Flat design is a phrase that web developers will begin to hear more and more if they are not already familiar with it. Purporting to be a revolution in web design, the proliferation of flat design on the web is ultimately an extension of the recent changes seen reflected in the Windows 8 design and the almost-natural progression of elements of the iPhone interface.

But change is nothing new for the web, especially as far as design is concerned. So let’s take a look at some of the basic components that are common to flat design, and discover how they differ from the Web 2.0 approach.

We’ve come a long way from the days of Geocities-type websites, where sometimes it seemed as if the function of the site was to overwhelm the visitor with the sound and fury of animated icons, blinking text, wildly colored buttons, and incredibly ugly font choices. And along the way, web developers have adapted, becoming experts at finding ways to code intricate and complex designs that could accomplish almost any functionality dreamed up by the design team.

Much of flat design has its roots in the mobile phone experience, where new ways of interacting with visuals (e.g., swiping, pinching) have led to new expectations for other digital interfaces. Analysts of trends in web design talk about flat design as being the opposite of the previously “skeuomorphic” approach, focused on adding realistic, familiar, identifying aspects to object representations (think of the Notepad icon with its fan of pages and coiled top). Disagreements on definitions of the two terms is widespread, but the trend itself is clear.

Apple built its current enormous market penetration with the clever use of aspects of skeuomorphism, but their move to a flatter design with iOS 7, together with Microsoft’s two-dimensional Windows 8 design, have combined to push this trend beyond mobile and onto the desktop and tablet. What makes it all work is the attention to function and usability that have come with the idea of the design – and that is what makes this incredibly important and significant for web developers.

Flat design, above all, is clear and intentional, a complex structure replaced with lots of colors and straightforward typography, and often a grid system for the organization. It’s a reflection of the fact that screens are two-dimensional and – yes – flat (there’s that word again). The connection between mobile, where the available space makes it imperative that intent be clear and unambiguous, and this trend online is undeniable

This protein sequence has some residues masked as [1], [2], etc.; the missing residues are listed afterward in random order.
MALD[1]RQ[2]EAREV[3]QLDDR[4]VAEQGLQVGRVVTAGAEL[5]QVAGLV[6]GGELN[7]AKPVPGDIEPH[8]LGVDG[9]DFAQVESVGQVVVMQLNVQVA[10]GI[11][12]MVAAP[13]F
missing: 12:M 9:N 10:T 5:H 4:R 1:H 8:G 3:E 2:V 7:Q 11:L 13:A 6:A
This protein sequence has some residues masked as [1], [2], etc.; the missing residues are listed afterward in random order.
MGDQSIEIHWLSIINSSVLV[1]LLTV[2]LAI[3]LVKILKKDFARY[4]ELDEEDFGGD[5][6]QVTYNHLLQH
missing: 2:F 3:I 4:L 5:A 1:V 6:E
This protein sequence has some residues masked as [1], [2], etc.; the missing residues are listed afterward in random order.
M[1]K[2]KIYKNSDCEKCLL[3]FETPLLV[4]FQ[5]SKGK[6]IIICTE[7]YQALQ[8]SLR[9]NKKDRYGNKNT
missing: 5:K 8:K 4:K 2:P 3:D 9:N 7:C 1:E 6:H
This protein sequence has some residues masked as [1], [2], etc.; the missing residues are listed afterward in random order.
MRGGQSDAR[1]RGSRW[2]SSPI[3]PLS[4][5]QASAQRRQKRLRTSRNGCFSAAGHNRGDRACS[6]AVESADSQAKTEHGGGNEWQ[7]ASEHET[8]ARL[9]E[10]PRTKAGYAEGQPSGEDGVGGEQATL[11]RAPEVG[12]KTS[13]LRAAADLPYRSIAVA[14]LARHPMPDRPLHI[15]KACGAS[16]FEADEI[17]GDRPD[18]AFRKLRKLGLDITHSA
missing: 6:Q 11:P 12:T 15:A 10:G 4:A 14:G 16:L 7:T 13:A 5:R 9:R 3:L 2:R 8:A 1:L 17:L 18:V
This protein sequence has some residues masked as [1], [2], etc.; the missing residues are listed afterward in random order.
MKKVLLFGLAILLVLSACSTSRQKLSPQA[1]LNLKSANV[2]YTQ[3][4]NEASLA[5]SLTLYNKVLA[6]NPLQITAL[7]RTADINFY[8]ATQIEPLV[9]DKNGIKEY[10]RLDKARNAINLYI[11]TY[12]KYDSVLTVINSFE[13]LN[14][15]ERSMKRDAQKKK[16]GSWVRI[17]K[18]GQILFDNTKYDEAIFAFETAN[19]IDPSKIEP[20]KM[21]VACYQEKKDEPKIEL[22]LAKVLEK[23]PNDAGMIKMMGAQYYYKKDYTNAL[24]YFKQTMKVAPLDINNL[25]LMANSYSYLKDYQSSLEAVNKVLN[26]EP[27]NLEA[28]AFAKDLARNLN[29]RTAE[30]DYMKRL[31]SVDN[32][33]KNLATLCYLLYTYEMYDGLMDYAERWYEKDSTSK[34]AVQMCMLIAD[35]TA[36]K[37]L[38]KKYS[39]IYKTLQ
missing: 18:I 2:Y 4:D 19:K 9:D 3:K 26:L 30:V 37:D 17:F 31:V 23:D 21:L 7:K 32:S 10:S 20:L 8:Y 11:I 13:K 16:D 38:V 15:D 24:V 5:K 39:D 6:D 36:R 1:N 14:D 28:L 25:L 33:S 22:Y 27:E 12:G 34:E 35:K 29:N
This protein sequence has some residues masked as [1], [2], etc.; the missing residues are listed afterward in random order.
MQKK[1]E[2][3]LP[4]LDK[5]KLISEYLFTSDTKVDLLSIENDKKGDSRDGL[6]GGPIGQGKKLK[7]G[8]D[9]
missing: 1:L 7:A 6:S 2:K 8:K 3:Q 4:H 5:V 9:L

But flat design also has an underlying advantage for the developer. Its clarity and focus on fewer design elements mean less to build. But don’t be fooled into thinking it’s easier – the finished interface has to function even more flawlessly than before, precisely because there is likely to be less redundancy to fall back on. The focus is on the content of the site and helping visitors achieve their intent. In such an environment, visual cues take on renewed importance.

And flat design doesn’t shy from using those visual cues in such a way that intent is extremely clear and up-front. There may be less to develop, as the design gets to the point directly, without the intricate detail and rich graphics common to Web 2.0. But what you develop must work – and work better and more intuitively than ever before. The choices a developer makes become even more important in streamlining and speeding up access and function.

Another interesting aspect of flat design is that its spare nature makes it perfectly paired with the move toward responsive design. The use of large white spaces and less complex navigation and structure allows the design to degrade gracefully to smaller size devices like smartphones and tablets, without losing functionality, usability, or intent. Color can be used more as a means of identifying similar elements than for intensifying the design.

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